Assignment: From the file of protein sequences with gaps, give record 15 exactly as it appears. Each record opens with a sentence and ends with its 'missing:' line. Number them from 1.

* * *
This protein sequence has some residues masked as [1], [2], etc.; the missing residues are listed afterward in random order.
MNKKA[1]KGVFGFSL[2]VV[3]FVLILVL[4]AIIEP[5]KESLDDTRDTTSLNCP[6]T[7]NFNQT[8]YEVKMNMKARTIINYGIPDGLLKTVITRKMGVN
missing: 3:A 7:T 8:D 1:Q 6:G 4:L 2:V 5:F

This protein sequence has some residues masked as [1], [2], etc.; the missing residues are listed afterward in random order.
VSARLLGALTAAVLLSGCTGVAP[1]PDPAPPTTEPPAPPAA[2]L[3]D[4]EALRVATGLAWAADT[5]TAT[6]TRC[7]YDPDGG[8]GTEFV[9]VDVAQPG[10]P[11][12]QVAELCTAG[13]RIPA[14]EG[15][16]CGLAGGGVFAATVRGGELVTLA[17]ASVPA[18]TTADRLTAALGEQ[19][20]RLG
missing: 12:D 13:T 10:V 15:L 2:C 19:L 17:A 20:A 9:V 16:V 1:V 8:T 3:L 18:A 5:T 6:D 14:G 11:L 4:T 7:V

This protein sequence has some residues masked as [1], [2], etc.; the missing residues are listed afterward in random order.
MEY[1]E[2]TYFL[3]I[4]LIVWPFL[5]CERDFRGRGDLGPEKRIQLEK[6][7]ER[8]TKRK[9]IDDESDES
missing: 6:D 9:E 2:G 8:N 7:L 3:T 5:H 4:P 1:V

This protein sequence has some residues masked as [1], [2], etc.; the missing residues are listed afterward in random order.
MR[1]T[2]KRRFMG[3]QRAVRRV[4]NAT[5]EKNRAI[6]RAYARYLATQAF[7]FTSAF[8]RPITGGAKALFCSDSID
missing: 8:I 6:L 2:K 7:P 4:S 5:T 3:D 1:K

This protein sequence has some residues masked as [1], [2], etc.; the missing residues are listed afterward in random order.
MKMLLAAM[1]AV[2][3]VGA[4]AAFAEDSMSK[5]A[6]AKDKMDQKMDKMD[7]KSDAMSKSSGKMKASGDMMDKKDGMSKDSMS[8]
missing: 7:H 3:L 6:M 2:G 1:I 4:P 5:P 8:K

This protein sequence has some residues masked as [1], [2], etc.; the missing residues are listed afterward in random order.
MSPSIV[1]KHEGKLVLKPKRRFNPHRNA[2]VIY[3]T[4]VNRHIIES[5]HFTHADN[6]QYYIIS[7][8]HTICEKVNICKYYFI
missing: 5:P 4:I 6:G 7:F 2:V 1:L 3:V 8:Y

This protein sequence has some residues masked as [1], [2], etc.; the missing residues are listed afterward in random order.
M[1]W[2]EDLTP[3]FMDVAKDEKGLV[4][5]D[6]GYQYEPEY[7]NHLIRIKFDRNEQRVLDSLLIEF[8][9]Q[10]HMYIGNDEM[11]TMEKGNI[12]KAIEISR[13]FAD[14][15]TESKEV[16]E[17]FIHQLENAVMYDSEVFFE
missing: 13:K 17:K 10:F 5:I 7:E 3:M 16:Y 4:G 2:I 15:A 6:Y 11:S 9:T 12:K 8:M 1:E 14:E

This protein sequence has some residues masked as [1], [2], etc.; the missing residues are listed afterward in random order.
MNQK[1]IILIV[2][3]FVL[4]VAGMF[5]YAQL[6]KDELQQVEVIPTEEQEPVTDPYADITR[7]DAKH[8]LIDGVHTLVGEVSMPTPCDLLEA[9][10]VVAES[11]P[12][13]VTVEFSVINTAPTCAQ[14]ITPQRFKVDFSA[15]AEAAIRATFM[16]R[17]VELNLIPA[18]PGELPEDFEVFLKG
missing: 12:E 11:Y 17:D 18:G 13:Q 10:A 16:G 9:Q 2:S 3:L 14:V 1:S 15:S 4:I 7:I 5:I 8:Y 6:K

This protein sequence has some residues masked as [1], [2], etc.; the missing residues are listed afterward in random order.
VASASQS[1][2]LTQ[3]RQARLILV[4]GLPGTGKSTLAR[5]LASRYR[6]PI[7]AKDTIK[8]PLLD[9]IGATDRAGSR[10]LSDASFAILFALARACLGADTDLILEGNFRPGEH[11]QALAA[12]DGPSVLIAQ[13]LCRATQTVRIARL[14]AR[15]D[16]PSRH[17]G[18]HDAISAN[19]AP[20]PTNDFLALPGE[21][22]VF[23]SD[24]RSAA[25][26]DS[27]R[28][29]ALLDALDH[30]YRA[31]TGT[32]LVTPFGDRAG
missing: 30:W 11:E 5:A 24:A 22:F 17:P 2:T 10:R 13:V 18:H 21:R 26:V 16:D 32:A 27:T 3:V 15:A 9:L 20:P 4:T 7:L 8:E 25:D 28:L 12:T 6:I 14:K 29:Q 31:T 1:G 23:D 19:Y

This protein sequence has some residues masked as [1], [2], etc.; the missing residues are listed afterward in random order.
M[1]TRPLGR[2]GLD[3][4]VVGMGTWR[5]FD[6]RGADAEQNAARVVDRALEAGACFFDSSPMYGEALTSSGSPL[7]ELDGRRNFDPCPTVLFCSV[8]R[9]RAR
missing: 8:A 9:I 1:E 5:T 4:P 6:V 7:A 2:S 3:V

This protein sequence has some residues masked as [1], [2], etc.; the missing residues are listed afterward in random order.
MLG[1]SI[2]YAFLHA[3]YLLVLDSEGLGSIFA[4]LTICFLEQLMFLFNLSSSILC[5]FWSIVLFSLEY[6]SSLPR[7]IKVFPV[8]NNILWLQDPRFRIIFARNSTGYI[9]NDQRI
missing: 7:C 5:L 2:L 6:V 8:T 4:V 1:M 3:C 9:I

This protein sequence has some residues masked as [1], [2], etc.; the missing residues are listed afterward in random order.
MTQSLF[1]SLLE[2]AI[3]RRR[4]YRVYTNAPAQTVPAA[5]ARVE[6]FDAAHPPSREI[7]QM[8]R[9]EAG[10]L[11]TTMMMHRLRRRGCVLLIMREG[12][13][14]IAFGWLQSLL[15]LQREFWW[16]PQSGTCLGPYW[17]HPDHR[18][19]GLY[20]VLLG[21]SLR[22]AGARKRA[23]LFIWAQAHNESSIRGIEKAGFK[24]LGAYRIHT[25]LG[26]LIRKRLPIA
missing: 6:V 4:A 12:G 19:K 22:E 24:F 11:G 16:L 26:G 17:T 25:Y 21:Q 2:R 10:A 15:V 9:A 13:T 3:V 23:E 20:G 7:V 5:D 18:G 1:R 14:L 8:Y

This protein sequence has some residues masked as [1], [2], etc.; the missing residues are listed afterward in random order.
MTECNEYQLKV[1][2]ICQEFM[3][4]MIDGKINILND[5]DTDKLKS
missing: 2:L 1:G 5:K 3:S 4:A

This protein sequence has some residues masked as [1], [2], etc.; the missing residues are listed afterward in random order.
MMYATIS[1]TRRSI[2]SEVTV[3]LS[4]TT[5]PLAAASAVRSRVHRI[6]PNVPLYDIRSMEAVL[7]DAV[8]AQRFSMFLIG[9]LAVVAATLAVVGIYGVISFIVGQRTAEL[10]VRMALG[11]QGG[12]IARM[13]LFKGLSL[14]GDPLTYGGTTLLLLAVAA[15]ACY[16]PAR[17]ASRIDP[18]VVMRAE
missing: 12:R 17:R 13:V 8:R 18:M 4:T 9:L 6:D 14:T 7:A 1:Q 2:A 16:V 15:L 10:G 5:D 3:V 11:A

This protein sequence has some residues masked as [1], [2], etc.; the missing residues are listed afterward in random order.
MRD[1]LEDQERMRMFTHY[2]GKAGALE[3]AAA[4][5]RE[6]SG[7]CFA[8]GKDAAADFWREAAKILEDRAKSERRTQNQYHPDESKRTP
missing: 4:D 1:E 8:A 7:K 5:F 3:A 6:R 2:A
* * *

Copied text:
This protein sequence has some residues masked as [1], [2], etc.; the missing residues are listed afterward in random order.
MRD[1]LEDQERMRMFTHY[2]GKAGALE[3]AAA[4][5]RE[6]SG[7]CFA[8]GKDAAADFWREAAKILEDRAKSERRTQNQYHPDESKRTP
missing: 4:D 1:E 8:A 7:K 5:F 3:A 6:R 2:A